Spain will seek to secure their passage into the last 16 with their final group game against eliminated Morocco on Monday night, with La Roja knowing a draw in Kaliningrad would be enough to send them through.
Here are the three big talking points ahead of the action.
One eye on Portugal?
Spain only need one point to be sure of advancing into the knockout stages, but perhaps more pertinently they want to ensure finishing top of the group by gaining a better result than Portugal in their final game against Iran, who could also still finish first by winning their game and seeing Spain draw.
However much Spain’s players and coaches might insist that they will only focus on the task of winning the game and won’t pay any attention to the news from elsewhere, it’s inevitable that the scoreline from Saransk will filter its way down onto the pitch.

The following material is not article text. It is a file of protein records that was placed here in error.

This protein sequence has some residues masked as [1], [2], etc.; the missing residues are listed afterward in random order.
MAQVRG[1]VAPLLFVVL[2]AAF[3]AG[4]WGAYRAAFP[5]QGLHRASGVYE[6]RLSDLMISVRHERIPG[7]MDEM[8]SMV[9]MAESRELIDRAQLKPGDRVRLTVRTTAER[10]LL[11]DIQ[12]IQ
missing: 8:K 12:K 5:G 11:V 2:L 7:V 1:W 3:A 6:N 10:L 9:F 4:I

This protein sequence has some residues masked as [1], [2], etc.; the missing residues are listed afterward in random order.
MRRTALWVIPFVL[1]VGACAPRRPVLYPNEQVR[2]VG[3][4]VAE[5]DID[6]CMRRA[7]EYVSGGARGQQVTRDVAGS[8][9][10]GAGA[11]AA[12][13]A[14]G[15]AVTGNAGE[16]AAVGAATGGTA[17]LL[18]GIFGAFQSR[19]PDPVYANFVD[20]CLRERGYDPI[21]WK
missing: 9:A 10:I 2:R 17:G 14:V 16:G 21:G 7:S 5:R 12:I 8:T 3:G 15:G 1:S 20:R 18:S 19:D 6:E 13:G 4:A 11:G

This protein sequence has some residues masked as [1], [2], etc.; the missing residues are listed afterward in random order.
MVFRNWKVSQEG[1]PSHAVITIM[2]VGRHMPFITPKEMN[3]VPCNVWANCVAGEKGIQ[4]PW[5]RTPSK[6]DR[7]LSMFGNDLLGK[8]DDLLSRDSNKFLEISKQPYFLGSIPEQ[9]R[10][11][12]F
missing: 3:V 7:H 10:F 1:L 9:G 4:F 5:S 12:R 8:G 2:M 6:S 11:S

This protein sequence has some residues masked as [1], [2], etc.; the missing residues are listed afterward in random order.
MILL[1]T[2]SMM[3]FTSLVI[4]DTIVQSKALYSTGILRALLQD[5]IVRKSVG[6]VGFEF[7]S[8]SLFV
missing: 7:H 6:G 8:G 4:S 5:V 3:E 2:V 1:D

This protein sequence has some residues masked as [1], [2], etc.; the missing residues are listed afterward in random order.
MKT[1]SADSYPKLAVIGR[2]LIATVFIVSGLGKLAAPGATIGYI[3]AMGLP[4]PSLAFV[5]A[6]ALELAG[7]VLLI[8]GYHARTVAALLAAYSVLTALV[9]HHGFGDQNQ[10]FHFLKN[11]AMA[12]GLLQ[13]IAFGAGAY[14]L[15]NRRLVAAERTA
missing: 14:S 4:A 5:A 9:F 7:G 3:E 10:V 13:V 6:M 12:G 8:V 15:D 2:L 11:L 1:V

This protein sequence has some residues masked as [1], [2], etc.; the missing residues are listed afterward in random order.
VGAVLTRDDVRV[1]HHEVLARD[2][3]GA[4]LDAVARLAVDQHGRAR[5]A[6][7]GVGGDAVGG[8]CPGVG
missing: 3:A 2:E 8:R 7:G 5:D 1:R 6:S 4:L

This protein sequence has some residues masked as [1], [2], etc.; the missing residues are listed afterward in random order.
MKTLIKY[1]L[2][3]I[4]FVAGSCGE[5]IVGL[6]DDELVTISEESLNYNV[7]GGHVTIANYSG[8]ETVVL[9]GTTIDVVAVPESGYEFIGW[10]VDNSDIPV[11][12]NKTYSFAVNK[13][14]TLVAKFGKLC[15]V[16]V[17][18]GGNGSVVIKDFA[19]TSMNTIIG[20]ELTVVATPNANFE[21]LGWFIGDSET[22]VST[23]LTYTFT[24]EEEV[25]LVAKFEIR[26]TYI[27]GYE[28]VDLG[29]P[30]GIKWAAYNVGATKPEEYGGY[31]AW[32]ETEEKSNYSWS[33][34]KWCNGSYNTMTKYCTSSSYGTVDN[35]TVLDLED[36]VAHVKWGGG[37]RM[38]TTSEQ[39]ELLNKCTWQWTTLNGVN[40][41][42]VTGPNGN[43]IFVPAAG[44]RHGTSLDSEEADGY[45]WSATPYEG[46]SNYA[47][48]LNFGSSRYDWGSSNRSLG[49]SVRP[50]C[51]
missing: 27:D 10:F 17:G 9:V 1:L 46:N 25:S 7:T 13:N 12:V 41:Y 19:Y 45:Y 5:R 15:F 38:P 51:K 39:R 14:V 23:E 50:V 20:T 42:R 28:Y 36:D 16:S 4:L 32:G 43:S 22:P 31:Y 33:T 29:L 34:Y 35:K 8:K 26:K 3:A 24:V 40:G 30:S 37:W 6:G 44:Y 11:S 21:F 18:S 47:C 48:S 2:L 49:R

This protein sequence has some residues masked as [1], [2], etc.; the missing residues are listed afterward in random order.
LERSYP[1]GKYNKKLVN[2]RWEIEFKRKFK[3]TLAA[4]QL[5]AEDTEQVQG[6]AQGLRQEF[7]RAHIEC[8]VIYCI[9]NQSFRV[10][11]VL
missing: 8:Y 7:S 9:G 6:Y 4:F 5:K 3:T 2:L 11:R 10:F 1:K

The final half-hour could be particularly shaped by Portugal and Iran’s progress, potentially giving Fernando Hierro’s men something of a mental dilemma if they are already winning by one goal but need another to overcome Portugal – how many risks should they take in pursuit of a bigger margin of victory without also putting themselves in danger of conceding?
However, it’s not entirely clear that finishing in first place would be a particular benefit, with a second-placed finish setting up a last 16 tie against Russia or Uruguay followed by a possible quarter-final against a France team which has not particularly impressed so far.
Living up to Hierro’s billing?
Interim boss Hierro made the most outspoken claim of his brief reign by comparing his squad with the 2010 World Cup-winning team, a statement which was intended as a display of confidence but will also put pressure on his players to emulate their illustrious predecessors.